‘YOU’RE not going to find haggis, kilts and bagpipes on Shetland’s Mainland,” writer and tour guide Laurie Goodlad says, as we peer out from the puffin-kissed heights of Sumburgh Head.

“We’re Shetlanders first and Scot second, with one foot in Scotland and the other in Scandinavia. Visitors find it’s a real joy exploring all the rich layers of our culture and history.”

The historic lighthouse atop Sumburgh Head is the ideal place to appreciate that heritage, with a dedicated lighthouse museum and a smaller exhibit recalling the remarkable day in April 1940 when the embryonic radar station prevented Britain’s Pearl Harbour, narrowly averting the Luftwaffe decimating an unsuspecting Royal Navy fleet in Scapa Flow.

Sumburgh Head also offers world-class wildlife viewing. It’s hard to take your eyes and camera off the cutely bumbling puffins, but there are sturdy fulmars and I spot a graceful Arctic skua too. Gazing past the seals at the foot of the soaring cliffs I search for dolphins and passing whales – killer whales are regularly spotted all around Shetland’s 100 islands.

I gaze down, too, towards Shetland’s No 1 attraction, the incomparable Jarlshof prehistoric archaeological site. I descend to the site, then descend further through 5000 years of contiguous Shetland history. Jarlshof is like a greatest hits of the archipelago – I breeze through a Neolithic dwelling, before moving on to the Bronze Age and then stages of the Iron Age, sharing the lives of people thousands of years ago. There are myriad homes, the remnants of a massive broch, the outline of a hulking Viking house and the walls of a later Laird’s House, all set in the dunes overlooking the white sandy beach.

The National: Puffins are iconic to the Shetland islandsPuffins are iconic to the Shetland islands

Shetland has plenty of those white-sand wonders – more than 100 – and it’s to one I head next.

St Ninian’s Isle has a perfect camera-pleasing tombola, the UK’s largest. I hike across with water on both sides, with only diving Arctic terns (known locally as a tirricks) for company, and yomp up to the wee chapel, where the St Ninian’s Isle Treasure was unearthed in 1958. Like many of Shetland’s treasures, it now sits in the National Museum in Edinburgh.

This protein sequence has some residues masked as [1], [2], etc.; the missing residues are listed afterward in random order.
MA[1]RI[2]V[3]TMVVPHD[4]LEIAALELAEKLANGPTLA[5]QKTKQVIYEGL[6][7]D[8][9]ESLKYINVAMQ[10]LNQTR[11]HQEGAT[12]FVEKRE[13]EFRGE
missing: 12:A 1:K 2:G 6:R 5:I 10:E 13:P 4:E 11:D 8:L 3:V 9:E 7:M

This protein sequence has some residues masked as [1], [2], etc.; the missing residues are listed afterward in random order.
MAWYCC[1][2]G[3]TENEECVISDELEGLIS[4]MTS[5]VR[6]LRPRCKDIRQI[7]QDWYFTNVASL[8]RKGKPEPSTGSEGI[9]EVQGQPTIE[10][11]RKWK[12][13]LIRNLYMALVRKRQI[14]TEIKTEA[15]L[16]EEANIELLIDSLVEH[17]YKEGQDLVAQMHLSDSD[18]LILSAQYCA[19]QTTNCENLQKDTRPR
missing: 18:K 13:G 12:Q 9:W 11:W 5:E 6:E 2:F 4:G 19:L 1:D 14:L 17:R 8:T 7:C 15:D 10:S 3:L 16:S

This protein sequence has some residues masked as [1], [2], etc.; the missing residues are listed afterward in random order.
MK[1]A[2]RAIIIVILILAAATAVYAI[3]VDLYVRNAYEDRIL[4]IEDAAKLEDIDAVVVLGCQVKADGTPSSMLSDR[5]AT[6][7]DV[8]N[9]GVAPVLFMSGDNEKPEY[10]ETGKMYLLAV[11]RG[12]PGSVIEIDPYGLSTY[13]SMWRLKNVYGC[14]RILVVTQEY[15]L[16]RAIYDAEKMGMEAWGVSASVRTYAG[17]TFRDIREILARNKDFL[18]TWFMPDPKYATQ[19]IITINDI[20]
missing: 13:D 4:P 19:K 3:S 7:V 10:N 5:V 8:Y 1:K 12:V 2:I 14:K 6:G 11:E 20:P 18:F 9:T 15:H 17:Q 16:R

I swap coasts – you’re never more than four miles from saltwater in Shetland – to find living culture in Hoswick Visitor Centre. They’ve impressively revamped the centre and cafe here since I was last in the village, with displays and local culture and handicrafts on sale. Next door there are two knitwear outlets and Karlin Anderson Jewellery Design, whose work is sheer quality.

As I move north, I can make out the most complete broch in Scotland on the wee isle of Mousa. Isles tempt all over Shetland but there is more than enough to detain you on the Mainland. Like artist Ruth Brownlee. I find her in her studio right down by the North Sea.

The coast swirls all around through a wall of glass in Brownlee’s studio, all gnarly rocks and distant emerald headlands. “Shetland’s coastline is instantly inspiring. I love its ever-changing moods and hues, they’re at the heart of my work,” Brownlee says.

And what work it is – brooding seascapes, alive with colour, texture and drama. If you’ve watched the TV series Shetland you’ll recognise her paintings, as they hang in Jimmy Perez’s house.

It is to the Lerwick I head next, where Brownlee has a stylish holiday rental, Sea Winds, by the Lodberries where Perez “lives”. This is the most eye-catching part of the Shetland capital, with Bain’s Beach lying below the old stone buildings. A replica Viking longship floats offshore, timeless in the early evening mist. Lerwick has a rough and ready charm, all clanking working ships and welcomingly rowdy bars, but a serious foodie side, too, I discover over three nights, delving deep into the island’s remarkable natural larder.

AT newcomer No 88 Kitchen and Bar, I feast on local lobster, while next door at The Dowry it’s smoked haddock arancini and perfectly cooked boat-fresh halibut. Fjara, meanwhile, brings sea views and melt-in-the-mouth slow-cooked Shetland lamb.

I have lunch at the new Hay’s Dock by The Dowry in the Shetland Museum – delicious Shetland mussels with spices and pancetta. I’m already inside the impressive Shetland Museum complex.

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This award-winning waterfront icon is one of my favourite museums in Scotland, telling the archipelago’s story from the days it was a continent away down by Antarctica, right through to the oil and gas boom. My adventures culminate a 10-minute drive away on the Atlantic coast in the former capital of Scalloway. Covid has claimed my favourite restaurant and the Mainland’s only castle is under scaffolding, but the simple Kiln Bar has become KB, a swish Scandi-Scot chic restaurant.

I savour Shetland scallops cooked with gruyere and Dijon mustard, followed by crab linguine. Just metres away the Shetland Bus memorial awaits, and the superb volunteer-run Scalloway Museum. On Shetland’s Mainland there are always more and more layers to explore on an island where I’ve not even missed haggis, kilts and bagpipes.

lNorthlink ferries sail from Aberdeen to Lerwick, with the option of cabins and pods, with a private lounge too.More information here.

Laurie Goodlad tours.